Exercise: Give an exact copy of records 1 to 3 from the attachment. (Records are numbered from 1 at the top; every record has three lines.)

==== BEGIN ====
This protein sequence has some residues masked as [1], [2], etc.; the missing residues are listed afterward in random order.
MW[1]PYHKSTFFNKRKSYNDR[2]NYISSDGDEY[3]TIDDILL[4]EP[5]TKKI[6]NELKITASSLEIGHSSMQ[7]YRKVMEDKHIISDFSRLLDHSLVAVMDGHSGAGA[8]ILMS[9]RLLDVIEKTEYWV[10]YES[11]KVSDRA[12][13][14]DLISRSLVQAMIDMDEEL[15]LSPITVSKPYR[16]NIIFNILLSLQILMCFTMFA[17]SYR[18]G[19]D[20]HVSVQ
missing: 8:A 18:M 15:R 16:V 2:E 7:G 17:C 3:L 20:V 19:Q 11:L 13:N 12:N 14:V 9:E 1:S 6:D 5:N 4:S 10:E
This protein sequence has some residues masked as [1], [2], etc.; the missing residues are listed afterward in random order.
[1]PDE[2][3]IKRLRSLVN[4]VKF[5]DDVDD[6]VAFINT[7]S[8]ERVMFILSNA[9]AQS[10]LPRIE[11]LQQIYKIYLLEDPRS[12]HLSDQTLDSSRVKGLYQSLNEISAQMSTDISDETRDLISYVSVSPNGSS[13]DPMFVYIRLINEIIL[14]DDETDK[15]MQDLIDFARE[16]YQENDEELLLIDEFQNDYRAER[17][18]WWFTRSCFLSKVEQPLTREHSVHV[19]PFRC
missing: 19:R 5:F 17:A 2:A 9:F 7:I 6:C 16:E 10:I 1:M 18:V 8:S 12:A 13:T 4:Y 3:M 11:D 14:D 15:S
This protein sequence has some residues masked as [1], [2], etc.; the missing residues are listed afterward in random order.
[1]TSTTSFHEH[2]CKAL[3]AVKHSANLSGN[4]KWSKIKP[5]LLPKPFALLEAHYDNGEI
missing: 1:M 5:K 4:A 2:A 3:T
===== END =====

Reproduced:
This protein sequence has some residues masked as [1], [2], etc.; the missing residues are listed afterward in random order.
MW[1]PYHKSTFFNKRKSYNDR[2]NYISSDGDEY[3]TIDDILL[4]EP[5]TKKI[6]NELKITASSLEIGHSSMQ[7]YRKVMEDKHIISDFSRLLDHSLVAVMDGHSGAGA[8]ILMS[9]RLLDVIEKTEYWV[10]YES[11]KVSDRA[12][13][14]DLISRSLVQAMIDMDEEL[15]LSPITVSKPYR[16]NIIFNILLSLQILMCFTMFA[17]SYR[18]G[19]D[20]HVSVQ
missing: 8:A 18:M 15:R 16:V 2:E 7:G 17:C 3:L 20:V 19:Q 11:L 13:N 12:N 14:V 9:E 1:S 6:D 5:N 4:S 10:E
This protein sequence has some residues masked as [1], [2], etc.; the missing residues are listed afterward in random order.
[1]PDE[2][3]IKRLRSLVN[4]VKF[5]DDVDD[6]VAFINT[7]S[8]ERVMFILSNA[9]AQS[10]LPRIE[11]LQQIYKIYLLEDPRS[12]HLSDQTLDSSRVKGLYQSLNEISAQMSTDISDETRDLISYVSVSPNGSS[13]DPMFVYIRLINEIIL[14]DDETDK[15]MQDLIDFARE[16]YQENDEELLLIDEFQNDYRAER[17][18]WWFTRSCFLSKVEQPLTREHSVHV[19]PFRC
missing: 19:R 5:F 17:A 2:A 9:F 7:I 6:C 16:E 10:I 1:M 18:V 8:S 12:A 13:T 4:Y 3:M 11:D 14:D 15:S
This protein sequence has some residues masked as [1], [2], etc.; the missing residues are listed afterward in random order.
[1]TSTTSFHEH[2]CKAL[3]AVKHSANLSGN[4]KWSKIKP[5]LLPKPFALLEAHYDNGEI
missing: 1:M 5:K 4:A 2:A 3:T